Looking forward to a good palindrome year

Palindromes are phrases, words or sequences that can be read the same way forwards as backwards.

“Race car” is a palindrome as is the command, “Sit on a potato pan, Otis.” (This is also the title of an entertaining book of palindromes by John Agee). Numbers can also be palindromes.

Today’s date, 12.22.21, is an example. Dec. 22 is the last in a group of numerical palindromes which occurred this month. The dates starting with December first (12-1-21) through the ninth (12-9-21) make up nine of this December’s 11 palindromes. After that string we had Dec. 11 (12-11-21), and then, finally, today, 12- 22–21.

For those of us who find such things interesting, the month of December 2021 has been a notable month, indeed. In fact, according to the Farmer’s Almanac, 2021 contained a total of 22 numerical contrivances, a veritable plethora of palindromes. Last January alone had 10 palindromes in a row.

Of course, it all depends on how a person chooses to write out a particular date. Some people put a zero in front of single-digit months so, for example, the upcoming New Year’s Day would be written 01-01-22. Many write the date abbreviating the year from four digits to just the final two. I wonder if we shorten the number for the year year because in our modern culture we want immediacy and efficiency so we tend to abbreviate everything. After all, in the time it takes to write or say “December twenty-second, two thousand twenty-one” we could have sent and received six or seven text messages.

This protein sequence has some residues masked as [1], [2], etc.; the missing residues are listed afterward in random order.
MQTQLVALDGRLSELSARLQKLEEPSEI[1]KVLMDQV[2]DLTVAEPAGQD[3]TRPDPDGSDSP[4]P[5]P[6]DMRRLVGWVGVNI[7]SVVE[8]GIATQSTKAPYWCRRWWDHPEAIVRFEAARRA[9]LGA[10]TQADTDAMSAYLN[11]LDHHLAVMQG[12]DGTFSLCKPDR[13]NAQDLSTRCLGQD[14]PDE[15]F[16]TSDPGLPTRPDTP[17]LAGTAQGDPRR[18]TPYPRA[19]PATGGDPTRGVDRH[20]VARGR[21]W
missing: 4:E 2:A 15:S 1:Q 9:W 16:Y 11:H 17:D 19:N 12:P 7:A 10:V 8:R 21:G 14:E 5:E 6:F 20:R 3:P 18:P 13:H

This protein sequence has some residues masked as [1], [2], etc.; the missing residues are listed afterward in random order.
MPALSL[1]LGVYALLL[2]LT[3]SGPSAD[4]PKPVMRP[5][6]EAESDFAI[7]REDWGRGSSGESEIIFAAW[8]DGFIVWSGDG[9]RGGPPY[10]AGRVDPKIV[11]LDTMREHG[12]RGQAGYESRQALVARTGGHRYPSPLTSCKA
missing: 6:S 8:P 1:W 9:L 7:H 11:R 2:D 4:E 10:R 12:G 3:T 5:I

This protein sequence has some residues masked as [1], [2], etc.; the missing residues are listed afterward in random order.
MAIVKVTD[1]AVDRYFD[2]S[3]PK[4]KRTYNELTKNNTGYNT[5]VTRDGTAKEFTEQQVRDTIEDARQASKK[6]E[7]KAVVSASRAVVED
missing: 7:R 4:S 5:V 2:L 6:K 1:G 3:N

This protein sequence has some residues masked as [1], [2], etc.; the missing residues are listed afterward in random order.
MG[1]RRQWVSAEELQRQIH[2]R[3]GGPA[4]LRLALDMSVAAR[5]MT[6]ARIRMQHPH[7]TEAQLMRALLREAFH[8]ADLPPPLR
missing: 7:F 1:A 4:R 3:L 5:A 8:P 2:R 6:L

Here in the United States, we mostly write dates in the order of month-day-year, MM-DD-YYYY. In some countries, dates are ordered day-month-year, DD-MM-YYYY, so in those places today’s date would be written 22-12-21. This is certainly an interesting looking number, but it is not a palindrome. Checking websites, I learn the Canadian government insists dates on all its forms to be written YYYY-MM-DD. Both of these systems for ordering calendar dates are very logical: from smallest to largest or largest to smallest, but I fear either would really wreak havoc with the pleasures of palindromes.

I sometimes find it frustrating when I am filling out a form on the computer and am directed to type in a date. It’s frustrating because there is no settled way to input the dates. It varies from form to form, from program to program. Sometimes you put a number in and the cursor automatically jumps to the next box; sometimes you must manually click on an empty box. Some forms require dashes between the numbers, and some insist on slashes. Some expect long numbers like on charge cards to be written without spaces, and some require simple spaces between short groups of numbers. Maybe there should be a national standard. Maybe Canada can give us some advice.

And speaking of punctuation between numbers, I distinctly remember when I first saw periods/decimal points separating phone numbers. It was on a pamphlet for the Indianapolis Museum of Art. “When did dashes and slashes go out of style?” I wondered at the time. I figured someone thought it was an interesting and maybe a bit trendy way to change up a traditional graphic element. Now I see it everywhere. I use it myself sometimes when the computer allows me.

I am looking forward to 2022. It promises to be a good palindrome year. But now I am thinking about Christmas and praying everyone has a wonderful (if not palindromic) 12.25.2021 — or 2021/12/25 if you are Canadian.